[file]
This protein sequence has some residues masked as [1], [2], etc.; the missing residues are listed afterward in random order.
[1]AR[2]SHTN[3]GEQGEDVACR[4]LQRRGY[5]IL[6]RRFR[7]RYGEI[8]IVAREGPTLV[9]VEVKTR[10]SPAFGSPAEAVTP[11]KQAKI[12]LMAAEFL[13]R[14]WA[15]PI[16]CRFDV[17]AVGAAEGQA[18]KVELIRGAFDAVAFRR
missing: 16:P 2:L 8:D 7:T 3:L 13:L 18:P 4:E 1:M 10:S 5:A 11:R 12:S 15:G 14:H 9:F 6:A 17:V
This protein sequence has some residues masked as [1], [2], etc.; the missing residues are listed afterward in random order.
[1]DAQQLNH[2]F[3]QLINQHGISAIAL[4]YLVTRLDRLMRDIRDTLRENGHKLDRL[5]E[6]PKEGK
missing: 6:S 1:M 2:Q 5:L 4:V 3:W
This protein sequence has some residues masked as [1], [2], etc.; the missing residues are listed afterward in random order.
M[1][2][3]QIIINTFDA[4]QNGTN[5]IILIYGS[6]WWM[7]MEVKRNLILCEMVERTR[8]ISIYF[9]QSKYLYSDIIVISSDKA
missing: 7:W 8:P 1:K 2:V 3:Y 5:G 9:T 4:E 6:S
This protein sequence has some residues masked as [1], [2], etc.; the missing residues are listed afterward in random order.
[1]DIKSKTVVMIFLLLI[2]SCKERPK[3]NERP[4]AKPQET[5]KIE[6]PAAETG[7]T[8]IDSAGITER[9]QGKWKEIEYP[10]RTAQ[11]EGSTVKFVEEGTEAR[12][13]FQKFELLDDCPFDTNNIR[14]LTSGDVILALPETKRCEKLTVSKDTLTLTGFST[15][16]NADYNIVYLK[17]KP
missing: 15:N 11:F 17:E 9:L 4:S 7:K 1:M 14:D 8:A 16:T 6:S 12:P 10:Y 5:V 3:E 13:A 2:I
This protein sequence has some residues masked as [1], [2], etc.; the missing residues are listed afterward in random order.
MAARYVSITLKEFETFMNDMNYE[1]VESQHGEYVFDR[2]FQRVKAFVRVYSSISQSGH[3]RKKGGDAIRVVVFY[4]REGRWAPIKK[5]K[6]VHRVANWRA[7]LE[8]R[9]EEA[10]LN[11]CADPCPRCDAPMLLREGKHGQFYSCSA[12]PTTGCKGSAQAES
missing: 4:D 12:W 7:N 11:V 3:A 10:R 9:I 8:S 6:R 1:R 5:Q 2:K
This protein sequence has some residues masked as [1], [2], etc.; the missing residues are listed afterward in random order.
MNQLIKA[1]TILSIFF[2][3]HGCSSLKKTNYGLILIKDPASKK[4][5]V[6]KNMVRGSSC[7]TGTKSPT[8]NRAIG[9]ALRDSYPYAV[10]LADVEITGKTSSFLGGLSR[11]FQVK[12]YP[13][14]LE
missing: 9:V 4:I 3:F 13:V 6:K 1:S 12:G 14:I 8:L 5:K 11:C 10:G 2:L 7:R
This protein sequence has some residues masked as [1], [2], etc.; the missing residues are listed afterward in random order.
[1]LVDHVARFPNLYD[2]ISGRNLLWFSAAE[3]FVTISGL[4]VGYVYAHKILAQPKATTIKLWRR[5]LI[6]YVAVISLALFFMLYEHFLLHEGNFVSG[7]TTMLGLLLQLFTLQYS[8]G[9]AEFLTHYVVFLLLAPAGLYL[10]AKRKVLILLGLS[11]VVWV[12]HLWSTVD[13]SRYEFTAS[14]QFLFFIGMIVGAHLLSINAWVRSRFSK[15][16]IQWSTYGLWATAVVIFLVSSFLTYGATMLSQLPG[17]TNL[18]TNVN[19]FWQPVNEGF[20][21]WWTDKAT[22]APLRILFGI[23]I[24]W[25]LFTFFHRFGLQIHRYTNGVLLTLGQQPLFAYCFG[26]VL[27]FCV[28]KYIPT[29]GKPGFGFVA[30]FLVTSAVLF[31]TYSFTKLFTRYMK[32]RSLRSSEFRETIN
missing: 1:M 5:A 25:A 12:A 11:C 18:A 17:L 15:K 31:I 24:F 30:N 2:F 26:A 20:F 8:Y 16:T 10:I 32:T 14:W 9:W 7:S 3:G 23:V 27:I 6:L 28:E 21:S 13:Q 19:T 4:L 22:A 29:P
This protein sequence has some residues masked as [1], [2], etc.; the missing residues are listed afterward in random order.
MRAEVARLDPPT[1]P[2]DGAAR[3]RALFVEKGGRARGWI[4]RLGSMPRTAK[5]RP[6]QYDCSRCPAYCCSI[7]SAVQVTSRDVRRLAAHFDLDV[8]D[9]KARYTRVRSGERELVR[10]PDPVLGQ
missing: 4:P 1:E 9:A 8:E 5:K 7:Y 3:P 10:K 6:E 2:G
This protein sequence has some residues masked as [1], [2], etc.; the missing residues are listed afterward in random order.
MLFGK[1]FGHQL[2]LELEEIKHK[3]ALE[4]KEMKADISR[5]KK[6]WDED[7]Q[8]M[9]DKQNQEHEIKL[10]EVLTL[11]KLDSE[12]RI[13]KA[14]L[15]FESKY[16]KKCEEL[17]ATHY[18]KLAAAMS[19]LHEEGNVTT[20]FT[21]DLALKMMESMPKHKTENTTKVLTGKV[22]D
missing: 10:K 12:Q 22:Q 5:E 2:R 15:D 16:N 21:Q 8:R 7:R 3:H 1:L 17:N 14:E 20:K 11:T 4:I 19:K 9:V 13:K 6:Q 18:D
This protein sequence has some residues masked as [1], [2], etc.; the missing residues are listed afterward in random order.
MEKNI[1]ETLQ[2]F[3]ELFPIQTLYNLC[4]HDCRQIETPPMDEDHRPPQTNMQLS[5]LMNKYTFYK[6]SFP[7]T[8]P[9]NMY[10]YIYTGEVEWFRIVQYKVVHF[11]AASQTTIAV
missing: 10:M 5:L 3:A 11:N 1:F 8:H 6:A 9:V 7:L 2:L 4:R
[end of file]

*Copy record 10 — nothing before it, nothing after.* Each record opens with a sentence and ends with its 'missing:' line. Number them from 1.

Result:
This protein sequence has some residues masked as [1], [2], etc.; the missing residues are listed afterward in random order.
MEKNI[1]ETLQ[2]F[3]ELFPIQTLYNLC[4]HDCRQIETPPMDEDHRPPQTNMQLS[5]LMNKYTFYK[6]SFP[7]T[8]P[9]NMY[10]YIYTGEVEWFRIVQYKVVHF[11]AASQTTIAV
missing: 10:M 5:L 3:A 11:N 1:F 8:H 6:A 9:V 7:L 2:L 4:R